Belarus is weaponizing human beings. For years, Europe has done the same, in reverse

by Rashmee

Posted on November 14, 2021



Poland’s prime minister, Mateusz Morawiecki, was spot on when he said that the border crisis between his country and Belarus “is a war in which civilians and media messages are the ammunition.”

In granting tourist visas to thousands of people from Iraq, Syria and elsewhere in the Middle East, Belarus is weaponizing human beings. Its autocratic leader, Alexander Lukashenko, is trying to force the European Union (EU) to lift economic sanctions. The strategy is simple: flood Europe with refugees until it raises its hands in surrender. Enough. For god’s sakes, keep them away. We’ll pay you.

Mr Lukashenko is following a simple, effective and familiar playbook. Turkey’s Recep Tayyip Erdogan did something similar in 2015 to frighten the EU into paying the six billion euros it had agreed in order to keep Syrian refugees away from Europe’s borders. When Mr Erdogan allowed hundreds of thousands of migrants to pass through his country, it concentrated minds in European capitals and he got his money sharpish. As well as a lot of schmoozing.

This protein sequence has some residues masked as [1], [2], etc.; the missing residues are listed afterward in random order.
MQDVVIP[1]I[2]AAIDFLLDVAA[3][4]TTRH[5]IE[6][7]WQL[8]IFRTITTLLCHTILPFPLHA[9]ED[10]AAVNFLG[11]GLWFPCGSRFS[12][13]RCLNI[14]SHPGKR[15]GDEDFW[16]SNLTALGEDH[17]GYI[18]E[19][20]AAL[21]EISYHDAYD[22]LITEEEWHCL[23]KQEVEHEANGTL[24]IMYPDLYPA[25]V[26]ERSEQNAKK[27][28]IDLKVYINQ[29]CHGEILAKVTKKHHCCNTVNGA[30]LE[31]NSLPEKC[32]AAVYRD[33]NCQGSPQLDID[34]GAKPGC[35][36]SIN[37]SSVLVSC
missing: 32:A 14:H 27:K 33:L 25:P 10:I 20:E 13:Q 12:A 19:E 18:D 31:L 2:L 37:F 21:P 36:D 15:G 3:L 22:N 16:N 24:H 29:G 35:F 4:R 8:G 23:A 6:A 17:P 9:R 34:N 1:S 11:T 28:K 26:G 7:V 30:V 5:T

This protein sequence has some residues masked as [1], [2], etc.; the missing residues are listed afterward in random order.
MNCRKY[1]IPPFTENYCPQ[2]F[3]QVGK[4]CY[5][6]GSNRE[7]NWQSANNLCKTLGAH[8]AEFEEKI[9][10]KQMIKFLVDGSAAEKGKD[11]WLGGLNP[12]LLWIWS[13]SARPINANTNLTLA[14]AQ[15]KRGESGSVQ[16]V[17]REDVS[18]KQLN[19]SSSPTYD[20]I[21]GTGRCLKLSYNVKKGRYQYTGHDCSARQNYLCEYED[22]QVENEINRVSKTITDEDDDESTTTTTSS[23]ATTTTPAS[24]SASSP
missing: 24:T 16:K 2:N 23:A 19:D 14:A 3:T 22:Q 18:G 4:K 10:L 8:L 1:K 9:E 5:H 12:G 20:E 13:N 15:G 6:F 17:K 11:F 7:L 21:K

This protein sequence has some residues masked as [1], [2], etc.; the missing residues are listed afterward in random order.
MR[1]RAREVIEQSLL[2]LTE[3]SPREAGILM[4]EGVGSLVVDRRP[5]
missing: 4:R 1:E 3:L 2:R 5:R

Funnily enough, both Mr Erdogan and Mr Lukashenko learnt their tactics from EU policies and procedures. The bloc has often paid out large sums and made huge concessions to Libya, Sudan, Turkey and other countries to keep refugees away from its borders.

Individual European countries too have indulged in such deals. Italy, for instance, gave Libya some five billion dollars in 2007, saying it was compensation for its 30-year occupation of the country. But in reality, it was a sweetener for Libyan help with preventing thousands of illegal migrants from setting off across the Mediterranean for Italian shores.

This is not to say that Europe should take in everyone who wants a place within its borders. But if it really does believe in – and abides by – international law, including the 1951 Refugee Convention, Europe should process border arrivals if they have a credible asylum claim and then evaluate those claims. (While it does so, the individuals would be allowed to live within EU borders.)

Instead, human bodies have been used as ammunition in the battle to keep the poor and desperate away. When Europe does it, there is much self-congratulation about its perspicacity and strategic thinking. When autocrats do the same, the lyrics change but the tune is much the same.


Rashmee has lived and worked in several countries in the past decade, including Afghanistan, India, Haiti, Tunisia, the UAE, US and UK

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